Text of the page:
According to data from Glint, LinkedIn’s employee engagement solution, employee burnout risk reached a two-year high in August 2020. As if the pandemic was not enough in itself, the dystopic world view it has created, is causing serious mental health challenges for more and more individuals.
Unfortunately, mental health is still a rather hush-hush topic even in the most progressive workplaces. Employees don’t feel comfortable reaching out to their managers or their employers regarding their issues. The awareness regarding mental health is also very skewed which will not change until and unless there are some strict board room changes that are being brought in place first. It’s high time the CHROs and senior leaders responsible for the people of an organization, start taking proactive roles in setting up policies and practices which are a little more impactful than a simple Employee Assistance Program. Especially during these times of remote working when the line between life and work is becoming blurrier by the second and communication difficult, a long, hard look at your employee’s health is a must. Be a champion, we say.
Self Help is the Best Help
According to LinkedIn Learning, professionals viewed 5 times more courses on Stress Management, Mindfulness, and Meditation this year compared to last year. It’s a hint nobody should drop and to put it bluntly, a stress management workshop does not quite cut the cake, so make content available on your enterprise LMS about mental health which employees can refer to whenever necessary.
Train the Managers
It is not just ergonomics that enhances productivity. A team that is managed well, with less pressure and more encouragement is going to thrive. That’s a home truth but to create that environment for their teams, managers must be more organized, open to flexible working, better at resource management as a whole. However, that won’t happen without an effective training and reinforcement of the same.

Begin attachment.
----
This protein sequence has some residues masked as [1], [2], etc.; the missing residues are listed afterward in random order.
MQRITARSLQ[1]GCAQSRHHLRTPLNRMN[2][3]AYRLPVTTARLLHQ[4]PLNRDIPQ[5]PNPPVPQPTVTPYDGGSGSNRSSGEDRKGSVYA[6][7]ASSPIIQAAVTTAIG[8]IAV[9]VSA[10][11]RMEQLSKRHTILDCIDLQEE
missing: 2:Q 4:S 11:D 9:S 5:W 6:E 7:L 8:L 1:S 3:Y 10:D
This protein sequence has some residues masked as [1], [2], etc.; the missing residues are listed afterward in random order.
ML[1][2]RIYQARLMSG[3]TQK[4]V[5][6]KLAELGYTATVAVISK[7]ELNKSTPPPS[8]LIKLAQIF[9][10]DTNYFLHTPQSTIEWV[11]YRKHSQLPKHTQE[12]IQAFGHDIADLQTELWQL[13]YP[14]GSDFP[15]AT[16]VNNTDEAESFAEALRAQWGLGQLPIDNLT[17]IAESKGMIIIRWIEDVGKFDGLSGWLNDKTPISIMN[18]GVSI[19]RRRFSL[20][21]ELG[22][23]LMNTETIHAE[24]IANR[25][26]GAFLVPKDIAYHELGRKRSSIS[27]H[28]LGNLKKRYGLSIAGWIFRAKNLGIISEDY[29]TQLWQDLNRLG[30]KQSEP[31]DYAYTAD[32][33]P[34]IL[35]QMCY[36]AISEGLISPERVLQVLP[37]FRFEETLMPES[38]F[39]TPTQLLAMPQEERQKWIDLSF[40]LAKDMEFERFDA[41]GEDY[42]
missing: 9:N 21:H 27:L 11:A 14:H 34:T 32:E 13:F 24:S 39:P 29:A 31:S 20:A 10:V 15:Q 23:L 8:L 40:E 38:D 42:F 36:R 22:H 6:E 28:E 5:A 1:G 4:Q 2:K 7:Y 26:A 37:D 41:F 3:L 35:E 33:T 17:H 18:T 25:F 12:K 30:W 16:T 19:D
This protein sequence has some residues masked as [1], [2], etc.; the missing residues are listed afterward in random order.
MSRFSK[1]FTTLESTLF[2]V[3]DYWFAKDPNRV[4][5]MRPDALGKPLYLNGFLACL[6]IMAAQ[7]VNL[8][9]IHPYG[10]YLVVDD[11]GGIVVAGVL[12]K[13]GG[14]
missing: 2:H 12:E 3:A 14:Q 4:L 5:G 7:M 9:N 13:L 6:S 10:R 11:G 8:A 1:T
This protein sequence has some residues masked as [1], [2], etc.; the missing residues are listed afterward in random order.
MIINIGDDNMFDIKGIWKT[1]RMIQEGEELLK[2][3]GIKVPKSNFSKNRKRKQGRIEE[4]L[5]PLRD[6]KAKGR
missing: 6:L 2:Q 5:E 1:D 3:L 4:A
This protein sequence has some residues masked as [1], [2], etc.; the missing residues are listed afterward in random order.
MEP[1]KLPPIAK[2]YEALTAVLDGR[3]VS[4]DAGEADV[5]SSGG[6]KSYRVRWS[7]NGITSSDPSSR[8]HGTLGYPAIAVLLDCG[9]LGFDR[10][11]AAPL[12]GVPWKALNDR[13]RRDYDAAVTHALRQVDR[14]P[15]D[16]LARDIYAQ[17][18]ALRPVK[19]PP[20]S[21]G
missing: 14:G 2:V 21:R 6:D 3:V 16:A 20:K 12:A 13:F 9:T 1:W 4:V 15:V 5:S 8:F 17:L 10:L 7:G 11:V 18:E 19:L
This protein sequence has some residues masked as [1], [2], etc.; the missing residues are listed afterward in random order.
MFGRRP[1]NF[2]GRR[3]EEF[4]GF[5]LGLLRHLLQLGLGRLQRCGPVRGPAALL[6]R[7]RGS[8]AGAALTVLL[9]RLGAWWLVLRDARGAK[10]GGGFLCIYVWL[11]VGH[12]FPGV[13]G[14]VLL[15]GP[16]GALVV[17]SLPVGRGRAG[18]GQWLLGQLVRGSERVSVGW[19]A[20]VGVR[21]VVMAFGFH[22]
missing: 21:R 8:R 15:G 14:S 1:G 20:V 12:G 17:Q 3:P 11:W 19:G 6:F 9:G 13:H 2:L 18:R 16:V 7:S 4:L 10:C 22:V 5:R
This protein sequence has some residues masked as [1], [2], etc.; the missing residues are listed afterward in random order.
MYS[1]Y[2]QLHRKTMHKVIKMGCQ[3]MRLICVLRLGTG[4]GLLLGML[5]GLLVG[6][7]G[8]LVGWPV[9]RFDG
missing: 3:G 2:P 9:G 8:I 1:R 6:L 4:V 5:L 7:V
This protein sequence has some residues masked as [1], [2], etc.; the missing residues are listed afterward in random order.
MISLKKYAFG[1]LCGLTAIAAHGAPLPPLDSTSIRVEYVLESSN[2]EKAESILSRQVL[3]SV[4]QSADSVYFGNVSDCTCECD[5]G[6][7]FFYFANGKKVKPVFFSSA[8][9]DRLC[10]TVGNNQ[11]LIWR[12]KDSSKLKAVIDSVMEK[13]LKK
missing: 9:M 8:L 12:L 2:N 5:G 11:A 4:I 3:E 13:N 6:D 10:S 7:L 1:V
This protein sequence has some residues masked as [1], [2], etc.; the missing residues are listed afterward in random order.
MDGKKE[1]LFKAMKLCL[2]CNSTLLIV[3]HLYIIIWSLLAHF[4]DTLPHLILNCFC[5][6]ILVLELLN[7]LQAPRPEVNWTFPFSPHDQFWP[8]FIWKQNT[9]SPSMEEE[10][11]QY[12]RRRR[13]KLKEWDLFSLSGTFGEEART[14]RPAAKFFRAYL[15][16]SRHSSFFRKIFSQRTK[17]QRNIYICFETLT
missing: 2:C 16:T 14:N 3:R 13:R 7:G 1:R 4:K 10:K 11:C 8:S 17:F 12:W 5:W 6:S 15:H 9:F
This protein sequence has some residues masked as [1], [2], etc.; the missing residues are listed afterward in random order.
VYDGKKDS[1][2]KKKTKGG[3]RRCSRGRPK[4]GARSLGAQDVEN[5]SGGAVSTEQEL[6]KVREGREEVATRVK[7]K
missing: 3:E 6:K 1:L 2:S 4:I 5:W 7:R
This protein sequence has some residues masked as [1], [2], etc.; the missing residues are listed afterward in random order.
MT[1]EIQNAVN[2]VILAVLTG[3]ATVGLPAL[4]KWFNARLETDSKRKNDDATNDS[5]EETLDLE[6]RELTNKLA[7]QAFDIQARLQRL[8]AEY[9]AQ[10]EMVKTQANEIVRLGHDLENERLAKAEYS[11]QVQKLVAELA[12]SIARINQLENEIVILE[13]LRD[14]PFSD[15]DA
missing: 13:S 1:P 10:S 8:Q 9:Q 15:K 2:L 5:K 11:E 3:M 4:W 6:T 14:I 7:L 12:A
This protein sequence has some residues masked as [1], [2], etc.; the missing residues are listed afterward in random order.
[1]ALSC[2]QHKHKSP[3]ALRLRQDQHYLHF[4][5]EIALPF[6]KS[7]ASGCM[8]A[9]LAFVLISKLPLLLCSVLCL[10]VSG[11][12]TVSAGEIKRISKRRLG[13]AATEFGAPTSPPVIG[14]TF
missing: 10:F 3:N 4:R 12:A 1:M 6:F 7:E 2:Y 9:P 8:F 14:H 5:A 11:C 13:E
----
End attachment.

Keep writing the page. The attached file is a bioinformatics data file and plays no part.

HR heads should make the managers aware of the legal obligations of the necessity of taking care of staff mental health. This can start with training in soft skills and emotional intelligence. In many cases it has been seen that team leads have been oblivious to pretty obvious signs of mental breakdown among associates. Educating them with the various forms of mental illness is also an imperative. LMS content to your rescue again.
End Stigma and Talk
A good start obviously is to start talking about the elephant in the room – ‘work related stress’ but there is a lot more. Because of the stigma and lack of awareness associated with mental health, employees find it difficult to talk about their anxiety, depression, OCDs, eating disorders, personality issues, PTSD, phobias and the list can go on. Not all mental issues are glaring but maybe a little push from a top official will help them talk about their journey. Instead of a workshop with a lifestyle coach, a talk by the CEO who might be going through therapy themselves is going to be more relatable.
Finally, to make your board room presentation easy note this.Staff mental health even has a business benefit. Less sick leaves, more productivity, better performance and less employees quitting should definitely draw enough attention even from senior management to start taking mental health seriously and make the right investments. So, this World Mental Health Awareness Day, we urge you to step up your game and be the CHRO the world needs. To a world that is healthy and peaceful, amen!